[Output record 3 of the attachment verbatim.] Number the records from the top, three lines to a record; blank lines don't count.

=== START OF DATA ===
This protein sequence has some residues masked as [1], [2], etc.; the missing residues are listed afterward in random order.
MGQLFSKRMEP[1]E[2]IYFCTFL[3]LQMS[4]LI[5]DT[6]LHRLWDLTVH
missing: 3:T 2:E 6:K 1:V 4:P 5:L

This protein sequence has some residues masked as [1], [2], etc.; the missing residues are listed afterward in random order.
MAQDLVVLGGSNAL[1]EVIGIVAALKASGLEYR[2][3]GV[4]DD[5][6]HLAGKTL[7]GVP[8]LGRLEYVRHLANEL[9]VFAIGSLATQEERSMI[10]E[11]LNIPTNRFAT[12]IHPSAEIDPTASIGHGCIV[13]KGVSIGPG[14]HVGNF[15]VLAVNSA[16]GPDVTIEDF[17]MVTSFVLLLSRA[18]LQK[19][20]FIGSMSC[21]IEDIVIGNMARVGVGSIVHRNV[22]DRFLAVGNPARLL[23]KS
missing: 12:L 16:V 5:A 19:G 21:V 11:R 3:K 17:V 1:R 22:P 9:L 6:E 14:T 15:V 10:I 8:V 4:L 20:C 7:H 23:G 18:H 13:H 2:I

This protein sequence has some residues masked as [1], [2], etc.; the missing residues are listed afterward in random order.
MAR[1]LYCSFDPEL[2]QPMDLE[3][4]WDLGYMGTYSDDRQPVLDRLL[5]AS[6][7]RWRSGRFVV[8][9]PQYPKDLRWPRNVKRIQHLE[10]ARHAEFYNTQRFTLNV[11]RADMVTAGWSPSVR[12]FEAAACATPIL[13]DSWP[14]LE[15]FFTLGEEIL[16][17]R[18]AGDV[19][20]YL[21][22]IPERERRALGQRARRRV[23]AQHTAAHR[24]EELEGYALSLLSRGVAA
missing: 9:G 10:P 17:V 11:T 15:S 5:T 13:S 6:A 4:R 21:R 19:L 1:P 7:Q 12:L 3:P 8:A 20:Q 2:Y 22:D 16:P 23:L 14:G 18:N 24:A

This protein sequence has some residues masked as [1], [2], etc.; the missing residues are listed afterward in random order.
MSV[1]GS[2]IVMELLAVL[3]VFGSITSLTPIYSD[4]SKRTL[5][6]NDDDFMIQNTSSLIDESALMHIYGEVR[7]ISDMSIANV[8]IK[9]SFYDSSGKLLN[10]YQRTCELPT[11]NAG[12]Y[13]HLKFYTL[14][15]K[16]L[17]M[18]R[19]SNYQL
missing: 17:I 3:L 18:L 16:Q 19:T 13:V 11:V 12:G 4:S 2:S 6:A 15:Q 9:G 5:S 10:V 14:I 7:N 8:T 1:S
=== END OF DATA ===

This protein sequence has some residues masked as [1], [2], etc.; the missing residues are listed afterward in random order.
MAR[1]LYCSFDPEL[2]QPMDLE[3][4]WDLGYMGTYSDDRQPVLDRLL[5]AS[6][7]RWRSGRFVV[8][9]PQYPKDLRWPRNVKRIQHLE[10]ARHAEFYNTQRFTLNV[11]RADMVTAGWSPSVR[12]FEAAACATPIL[13]DSWP[14]LE[15]FFTLGEEIL[16][17]R[18]AGDV[19][20]YL[21][22]IPERERRALGQRARRRV[23]AQHTAAHR[24]EELEGYALSLLSRGVAA
missing: 9:G 10:P 17:V 11:T 15:S 5:T 13:S 6:A 4:R 21:R 19:L 1:P 7:Q 12:L 3:P 8:A 20:Q 2:Y 22:D 16:P 23:L 14:G 18:N 24:A